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Report marks an increase in targeted terrorist attacks against journalists in 2015

Photographs of slain journalists from the Paris newspaper Charlie Hebdo lay during a vigil outside France's embassy in Mexico City, 8 January 2015
Photographs of slain journalists from the Paris newspaper Charlie Hebdo lay during a vigil outside France's embassy in Mexico City, 8 January 2015

AP Photo/Marco Ugarte

This statement was originally published on ifj.org on 1 January 2016.

2015 has been another deadly year for journalists, with at least 109 journalists and media staff killed in targeted killings, bomb attacks and cross-fire incidents, according to the annual report published today by the International Federation of Journalists (IFJ).

The IFJ 2015 list names the 109 journalists and media staff killed across 30 countries, together with 3 who died of accidental deaths. It marks a small drop from last year when 118 killings and 17 accidents were recorded.

This year, the killing of journalists in the Americas topped the toll, at 27 dead. For the second year in a row, the Middle East comes second, with 25 deaths. Asia Pacific comes third, with 21 – a drop from last year due to the big fall in violence in Pakistan. Africa is in fourth place with 19 dead, followed by Europe with 16.

2015 was marked, in particular, by an increase in targeted terrorist attacks against journalists. French journalists paid a disproportionately high price when terrorists gunned down media workers at the French satirical magazine Charlie Hebdo in Paris. In the United States, the killing by a disgruntled ex-employee of two former colleagues at US TV WDBJ in Virginia took place in front of a global TV audience during a live transmission.

“I reiterate once again my call to UN Secretary General Ban Ki-moon and the heads of UN agencies to enforce international laws protecting journalists. The attacks in Paris shocked the world and put on the world stage the tragedy of the drip-drip slaughter of journalists worldwide, which are today the only professional group that pays so dearly for just doing the job,” said Jim Boumelha, IFJ President. “Sadly, there were scores of unreported killings and unless the journalist is a well-known by-lined correspondent the world barely notices. Journalism is put daily to the sword in many regions of the world, where extremists, drug lords and reckless warring factions continue murdering journalists with impunity.”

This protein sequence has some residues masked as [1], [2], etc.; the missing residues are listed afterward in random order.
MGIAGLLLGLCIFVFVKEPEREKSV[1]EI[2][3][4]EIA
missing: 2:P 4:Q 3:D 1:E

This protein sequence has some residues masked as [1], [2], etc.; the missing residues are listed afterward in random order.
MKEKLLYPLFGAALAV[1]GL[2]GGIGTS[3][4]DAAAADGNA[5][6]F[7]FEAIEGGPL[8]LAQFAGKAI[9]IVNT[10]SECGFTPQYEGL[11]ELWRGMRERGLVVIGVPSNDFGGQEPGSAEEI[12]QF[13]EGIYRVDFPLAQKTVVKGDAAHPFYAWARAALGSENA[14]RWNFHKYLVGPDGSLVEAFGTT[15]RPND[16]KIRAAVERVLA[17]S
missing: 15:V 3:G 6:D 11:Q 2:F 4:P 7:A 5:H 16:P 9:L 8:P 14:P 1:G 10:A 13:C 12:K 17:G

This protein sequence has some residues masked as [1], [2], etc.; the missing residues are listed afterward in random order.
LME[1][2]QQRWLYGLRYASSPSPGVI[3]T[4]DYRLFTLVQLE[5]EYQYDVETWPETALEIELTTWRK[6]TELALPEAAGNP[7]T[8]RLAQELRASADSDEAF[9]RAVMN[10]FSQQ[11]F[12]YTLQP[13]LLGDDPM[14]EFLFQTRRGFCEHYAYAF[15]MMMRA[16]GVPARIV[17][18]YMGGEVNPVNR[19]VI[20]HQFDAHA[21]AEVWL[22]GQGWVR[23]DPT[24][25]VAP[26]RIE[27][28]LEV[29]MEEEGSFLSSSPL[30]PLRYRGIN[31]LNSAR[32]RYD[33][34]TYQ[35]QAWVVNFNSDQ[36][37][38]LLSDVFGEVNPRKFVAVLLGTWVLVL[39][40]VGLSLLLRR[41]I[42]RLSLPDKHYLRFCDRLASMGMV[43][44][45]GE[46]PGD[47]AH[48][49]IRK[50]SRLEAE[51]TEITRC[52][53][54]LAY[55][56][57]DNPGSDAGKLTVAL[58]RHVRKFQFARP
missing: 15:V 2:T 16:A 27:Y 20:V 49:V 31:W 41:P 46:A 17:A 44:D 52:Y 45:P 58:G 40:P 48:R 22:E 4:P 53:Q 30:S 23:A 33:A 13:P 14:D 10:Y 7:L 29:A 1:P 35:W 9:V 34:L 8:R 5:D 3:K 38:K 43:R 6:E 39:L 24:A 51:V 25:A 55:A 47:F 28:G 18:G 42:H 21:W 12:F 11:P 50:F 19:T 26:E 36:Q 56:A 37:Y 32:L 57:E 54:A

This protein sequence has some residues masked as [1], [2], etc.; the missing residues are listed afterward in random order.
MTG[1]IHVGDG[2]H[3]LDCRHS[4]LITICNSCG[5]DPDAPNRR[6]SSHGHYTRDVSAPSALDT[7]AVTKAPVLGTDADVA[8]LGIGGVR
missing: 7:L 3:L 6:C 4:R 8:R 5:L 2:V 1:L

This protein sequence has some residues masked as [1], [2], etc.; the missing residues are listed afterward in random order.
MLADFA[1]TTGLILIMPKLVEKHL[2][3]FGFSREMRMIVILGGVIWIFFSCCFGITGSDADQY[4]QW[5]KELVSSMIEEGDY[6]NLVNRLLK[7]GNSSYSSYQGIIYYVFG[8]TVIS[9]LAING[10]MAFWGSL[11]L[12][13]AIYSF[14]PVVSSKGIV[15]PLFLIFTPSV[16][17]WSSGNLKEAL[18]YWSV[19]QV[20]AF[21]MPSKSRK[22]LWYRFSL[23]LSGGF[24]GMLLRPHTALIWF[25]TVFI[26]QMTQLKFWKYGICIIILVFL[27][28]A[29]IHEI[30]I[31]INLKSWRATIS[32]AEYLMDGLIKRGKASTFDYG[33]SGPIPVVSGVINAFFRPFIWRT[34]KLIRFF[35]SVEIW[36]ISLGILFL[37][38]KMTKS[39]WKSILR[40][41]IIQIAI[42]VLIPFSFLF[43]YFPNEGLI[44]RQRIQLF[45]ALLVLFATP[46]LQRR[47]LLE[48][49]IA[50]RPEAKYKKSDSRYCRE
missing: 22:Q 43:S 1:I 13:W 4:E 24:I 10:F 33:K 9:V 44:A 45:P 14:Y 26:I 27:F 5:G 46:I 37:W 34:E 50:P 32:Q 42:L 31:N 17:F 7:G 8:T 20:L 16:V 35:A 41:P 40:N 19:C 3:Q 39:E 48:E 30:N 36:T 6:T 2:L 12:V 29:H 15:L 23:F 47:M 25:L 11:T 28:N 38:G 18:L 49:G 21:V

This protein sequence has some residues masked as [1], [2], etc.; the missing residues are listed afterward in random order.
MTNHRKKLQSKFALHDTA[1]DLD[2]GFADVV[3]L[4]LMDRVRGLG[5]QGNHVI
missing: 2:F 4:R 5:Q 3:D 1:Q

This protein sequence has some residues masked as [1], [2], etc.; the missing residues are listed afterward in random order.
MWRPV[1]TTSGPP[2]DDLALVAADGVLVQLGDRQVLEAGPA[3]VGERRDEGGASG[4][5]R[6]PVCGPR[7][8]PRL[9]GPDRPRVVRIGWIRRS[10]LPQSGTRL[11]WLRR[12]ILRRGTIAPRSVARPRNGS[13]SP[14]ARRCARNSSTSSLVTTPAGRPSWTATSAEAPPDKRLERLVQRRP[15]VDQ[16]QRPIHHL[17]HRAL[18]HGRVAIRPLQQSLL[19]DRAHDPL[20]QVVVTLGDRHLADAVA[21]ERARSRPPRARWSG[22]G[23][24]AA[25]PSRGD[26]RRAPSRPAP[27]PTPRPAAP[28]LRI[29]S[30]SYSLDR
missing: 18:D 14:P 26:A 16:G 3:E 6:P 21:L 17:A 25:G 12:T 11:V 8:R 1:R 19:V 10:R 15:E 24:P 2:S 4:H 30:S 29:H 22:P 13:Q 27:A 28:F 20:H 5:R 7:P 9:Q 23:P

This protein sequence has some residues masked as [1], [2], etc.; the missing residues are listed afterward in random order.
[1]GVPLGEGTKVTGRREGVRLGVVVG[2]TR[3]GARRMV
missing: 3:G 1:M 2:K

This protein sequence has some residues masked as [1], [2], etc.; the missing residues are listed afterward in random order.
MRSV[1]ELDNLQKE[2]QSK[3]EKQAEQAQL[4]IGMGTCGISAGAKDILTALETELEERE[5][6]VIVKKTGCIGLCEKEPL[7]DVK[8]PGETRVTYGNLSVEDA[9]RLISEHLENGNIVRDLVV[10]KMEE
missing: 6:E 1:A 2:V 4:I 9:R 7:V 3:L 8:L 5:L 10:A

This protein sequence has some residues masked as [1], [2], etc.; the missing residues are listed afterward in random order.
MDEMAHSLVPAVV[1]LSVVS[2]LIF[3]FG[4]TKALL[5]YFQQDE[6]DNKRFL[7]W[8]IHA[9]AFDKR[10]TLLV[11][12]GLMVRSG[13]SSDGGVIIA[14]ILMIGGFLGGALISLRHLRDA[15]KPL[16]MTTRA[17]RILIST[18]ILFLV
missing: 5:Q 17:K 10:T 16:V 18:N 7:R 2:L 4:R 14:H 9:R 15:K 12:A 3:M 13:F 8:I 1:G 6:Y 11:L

Journalism is put daily to the sword in many regions of the world, where extremists, drug lords and reckless warring factions continue murdering journalists with impunity.

In the Middle East, the IFJ has recorded an escalation of violence targeting media professionals by extremists in Iraq and Yemen, where there was a spike in killings and kidnappings, mainly of local journalists covering their cities, communities and countries.

In Latin America, the killings are mostly at the hands of drug lords who operate across borders, particularly in Mexico, putting journalists who investigate drug trafficking in the region at greater risk.

In the Asia Pacific, the IFJ has witnessed a spiralling climate of hostility toward media workers in the Philippines that has seen 7 journalists killed across the country and makes Philippines the deadliest place in the region. The Federation is particularly concerned over the state of impunity that surrounds killings of media workers in the country.

The IFJ, which will publish its 25th full report on journalists and media staff killed in January 2016, says the momentum in recent years to promote greater media protection must lead to genuine steps to curb violence on media professionals. The Federation is urging the UN to take concrete measures through its Action Plan for the Safety of Journalists and take a strong stand against impunity for crimes targeting journalists. The Federation ran a three-week campaign this year to hold governments accountable for the lack of investigation of crimes against journalists, which leads to the erosion of freedom of expression across the world.

The IFJ reports over the last 25 years have clearly shown that journalists and media staff have become easy targets because there is very little respect for national and international laws that are supposed to protect them.

The Federation has also been one of the main initiators of the Council of Europe's Online Platform for the Promotion of Journalism and the Safety of Journalists, which has now become one of the most trusted observatories to record violations of journalists' rights across Europe, with a view to promoting their safety.

“The IFJ reports over the last 25 years have clearly shown that journalists and media staff have become easy targets because there is very little respect for national and international laws that are supposed to protect them,” added Anthony Bellanger, IFJ General Secretary.

“The current levels of violence against media workers have served as a wake-up call. They have opened a small window of opportunity to take drastic action to enforce these legal provisions, which should not be missed.”

The statistics on journalists and media staff killed in 2015 are as follows:

As of 31 December 2015, the IFJ has recorded the following cases of killings:

Targeted, bomb attacks and cross-fire killings: 109

Accidents and Natural Disasters Related Deaths : 3

Total Number of Deaths: 112

Among countries with the highest numbers of media killings are:
France: 11
Iraq: 10
Yemen: 10
Mexico: 8
India: 7
Philippines: 7
Honduras: 6
South Sudan: 6
Syria: 5

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